As the Government fans the flames of anti-immigration rhetoric, Dorothy Stein looks at the data that suggests the public is unimpressed

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The Illegal Migration Bill – which proceeded through committee stage in the House of Commons last week – marks the culmination of years of government anti-immigration rhetoric.  The Hansard record of parliamentary debates show references to “small boats” steeply increasing from 2018 onwards, while the bill itself has a steely focus on those arriving via so-called irregular routes, mainly small boats.  

Rishi Sunak wheeled out the three-word slogan ‘Stop the Boats’ in January, one of his five “promises” that we’re assured are “the people’s priorities”.   In March, the slogan – ’borrowed, along with its accompanying strategist, from Australian Tony Abbott –appeared on his podium.  

Enver Solomon, CEO of the Refugee Council has responded to the bill: “This draconian legislation stains our country’s reputation for fairness in the face of adversity.” “Most people in Britain open their hearts … to those in need, fellow human beings seeking safety and sanctuary,” Solomon says and adds that the bill) “does not reflect the country we are in 2023.”

Polling suggests Solomon is right. There has been a steady shift in the public attitude towards immigration since 2015, even before the Brexit referendum.  Over the intervening years, the public has become increasingly positive towards immigration.  A recent report from UK in a changing Europe confirms, “the salience of immigration as a public concern has collapsed”.  

While in parliament, language once heard only from UKIP has become normalised.  Suella Braverman’s inflammatory claims last October of “an invasion on our South Coast” and that “immigration is out of control”, were repeated by MPs this week.  They made sure to mention that they were perfectly aware of the widespread condemnation the language received the last time around.  

Home Office published data does not support the government’s claims.    

An Invasion? Immigration Out of Control?  

The number of “irregular arrivals” is small in comparison with those on approved routes.    

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Jumping the queue?  Unless you’re coming from Hong Kong, Ukraine or Afghanistan, there is no queue. And for refugees from Afghanistan, the schemes have been beset with problems. (In 2022, Afghans were the second largest group arriving in small boats.) 

Economic migrants?  

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The top five countries of origin of people arriving in small boats include four areas of violent conflict, and asylum success rates from these countries, shown above, are high.  

Around 90% of arrivals in small boats apply for asylum and overall, 75% of asylum seekers are found to have genuine asylum claims first time around.  Last year, a further 44% were successful on appeal.  

Exploiting British generosity?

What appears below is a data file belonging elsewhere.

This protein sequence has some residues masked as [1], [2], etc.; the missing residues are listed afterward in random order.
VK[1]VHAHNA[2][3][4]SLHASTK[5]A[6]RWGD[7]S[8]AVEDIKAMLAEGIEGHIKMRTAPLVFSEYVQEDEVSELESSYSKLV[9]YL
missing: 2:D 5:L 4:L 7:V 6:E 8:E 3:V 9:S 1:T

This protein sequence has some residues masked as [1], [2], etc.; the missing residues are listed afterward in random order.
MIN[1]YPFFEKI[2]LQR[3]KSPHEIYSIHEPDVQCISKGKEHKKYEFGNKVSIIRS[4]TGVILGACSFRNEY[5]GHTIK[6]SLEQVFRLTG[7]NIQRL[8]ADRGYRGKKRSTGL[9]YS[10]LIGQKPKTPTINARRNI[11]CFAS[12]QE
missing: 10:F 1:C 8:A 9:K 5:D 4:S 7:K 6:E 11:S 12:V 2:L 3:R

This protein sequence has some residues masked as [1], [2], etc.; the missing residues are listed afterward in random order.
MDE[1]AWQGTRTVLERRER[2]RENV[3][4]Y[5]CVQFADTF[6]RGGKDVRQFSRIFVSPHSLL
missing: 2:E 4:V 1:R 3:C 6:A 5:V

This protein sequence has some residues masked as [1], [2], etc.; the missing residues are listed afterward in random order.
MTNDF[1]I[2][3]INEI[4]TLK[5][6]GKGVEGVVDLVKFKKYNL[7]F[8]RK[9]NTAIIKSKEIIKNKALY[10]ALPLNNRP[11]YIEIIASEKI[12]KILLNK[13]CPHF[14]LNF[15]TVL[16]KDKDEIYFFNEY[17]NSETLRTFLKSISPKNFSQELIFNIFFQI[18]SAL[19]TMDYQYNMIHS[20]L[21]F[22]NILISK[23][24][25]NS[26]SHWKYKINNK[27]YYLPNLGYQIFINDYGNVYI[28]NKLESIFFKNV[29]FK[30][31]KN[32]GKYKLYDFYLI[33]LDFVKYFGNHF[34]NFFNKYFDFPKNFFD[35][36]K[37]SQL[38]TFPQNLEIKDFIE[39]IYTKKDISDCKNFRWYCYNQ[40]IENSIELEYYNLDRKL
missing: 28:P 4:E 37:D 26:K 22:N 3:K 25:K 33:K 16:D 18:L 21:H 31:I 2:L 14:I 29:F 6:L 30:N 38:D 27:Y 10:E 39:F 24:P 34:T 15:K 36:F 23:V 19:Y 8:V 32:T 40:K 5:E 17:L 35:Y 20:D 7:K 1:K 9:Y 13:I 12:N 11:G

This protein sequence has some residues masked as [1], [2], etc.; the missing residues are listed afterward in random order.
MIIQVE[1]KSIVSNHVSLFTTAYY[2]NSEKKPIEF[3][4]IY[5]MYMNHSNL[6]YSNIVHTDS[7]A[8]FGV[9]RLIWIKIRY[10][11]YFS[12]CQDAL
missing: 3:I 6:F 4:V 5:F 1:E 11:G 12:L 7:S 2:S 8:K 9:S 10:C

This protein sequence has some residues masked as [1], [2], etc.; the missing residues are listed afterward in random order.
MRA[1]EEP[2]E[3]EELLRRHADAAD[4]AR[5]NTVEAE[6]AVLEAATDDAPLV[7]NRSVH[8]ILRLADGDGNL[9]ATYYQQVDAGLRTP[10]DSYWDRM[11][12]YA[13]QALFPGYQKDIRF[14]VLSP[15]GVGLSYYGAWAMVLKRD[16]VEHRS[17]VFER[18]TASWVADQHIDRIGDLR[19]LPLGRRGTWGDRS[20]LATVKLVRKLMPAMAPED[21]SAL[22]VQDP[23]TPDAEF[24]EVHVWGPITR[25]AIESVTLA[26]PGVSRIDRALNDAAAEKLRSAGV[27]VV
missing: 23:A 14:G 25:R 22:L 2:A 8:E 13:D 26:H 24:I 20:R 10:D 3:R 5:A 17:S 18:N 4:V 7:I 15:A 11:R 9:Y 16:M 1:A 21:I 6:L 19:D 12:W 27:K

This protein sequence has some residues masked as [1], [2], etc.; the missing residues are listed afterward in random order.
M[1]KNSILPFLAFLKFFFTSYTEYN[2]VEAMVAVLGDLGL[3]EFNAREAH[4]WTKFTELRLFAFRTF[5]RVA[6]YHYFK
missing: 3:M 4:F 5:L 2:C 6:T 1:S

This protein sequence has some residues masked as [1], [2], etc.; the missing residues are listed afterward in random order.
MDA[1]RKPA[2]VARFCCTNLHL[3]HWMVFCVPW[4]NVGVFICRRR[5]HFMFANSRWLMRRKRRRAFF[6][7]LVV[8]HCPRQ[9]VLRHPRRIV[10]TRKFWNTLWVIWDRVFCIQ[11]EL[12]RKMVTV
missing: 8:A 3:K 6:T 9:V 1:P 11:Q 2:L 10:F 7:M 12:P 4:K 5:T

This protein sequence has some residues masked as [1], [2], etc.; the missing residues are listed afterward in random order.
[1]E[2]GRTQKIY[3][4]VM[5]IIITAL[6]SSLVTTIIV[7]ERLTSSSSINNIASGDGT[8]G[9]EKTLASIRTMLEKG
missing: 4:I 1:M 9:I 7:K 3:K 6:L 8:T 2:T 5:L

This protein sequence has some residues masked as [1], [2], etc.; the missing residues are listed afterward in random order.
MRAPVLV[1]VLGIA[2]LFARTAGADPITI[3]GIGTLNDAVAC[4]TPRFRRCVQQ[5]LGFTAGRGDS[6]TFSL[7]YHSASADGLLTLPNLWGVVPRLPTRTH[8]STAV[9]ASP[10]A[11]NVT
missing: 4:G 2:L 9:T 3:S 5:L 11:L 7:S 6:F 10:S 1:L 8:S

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Using UNHCR figures, the UK ranks fifth in hosting refugees and asylum seekers across Europe.  Taking into account population, the UK ranks 18th.

The number of asylum seekers in the UK reflects a growing administrative backlog, a bureaucratic failure, not an increase in arrivals. Only 1% of the small boat arrivals in 2022 were processed by the end of the year, and the backlog of asylum cases is now 161,000 cases, each one a life on hold and in grim conditions.   

The disregard for the facts, inflammatory language, and narrative of an inverted reality in which UK citizens are victims, exploited by grasping and ruthless asylum seekers, is horribly familiar. The Brexit playbook has returned.       

But public opinion is a constantly shifting landscape, and even Australian strategists may fail to read the signs.  It responds to different crises – the pandemic, the climate crisis, the cost of living crisis – overlaid across long-term changes in values, linked to demographic shifts.       

‘History Will Judge this Shabby Government’ and its Weaponisation of Refugee Lives, says Lord Alf Dubs

Hardeep Matharu

Polls report a steady change in public attitudes towards immigration, beginning in 2015.     

In 2022, for the first time in polling history, the number of people who supported maintaining, or increasing, migration levels outnumbered those who wanted migration reduced.  For the first time on record, most people now see migration as positive for the UK.  

An increased number, around half, are positive about the economic and cultural impacts of migration. Immigration no longer appears among the public’s top concerns.  

Instead, polls found a change in the perception of the contribution of immigrants to the UK.  The pandemic laid bare skills shortages across the NHS, care sector and for other kinds of essential workers, including lorry drivers.  

And we’ve developed a greater appreciation of unskilled workers – fruit pickers, restaurant and catering staff and construction workers – who won’t ever qualify for visas under the post-Brexit points system. 

Underlying this evolving attitude towards immigration are deep shifts in demographics.  The British have become more positive about immigration across every demographic group, but in three groups the change is happening twice as fast. The three overlapping groups – younger voters, graduates, and those from ethnic minority backgrounds – are growing in size and have increasingly positive views on immigration.  

As the Government fans the flames of anti-immigration rhetoric, public opinion is turning away.  The polls support Solomon’s assessment of the Illegal Migration Bill: “It is not who we are”.


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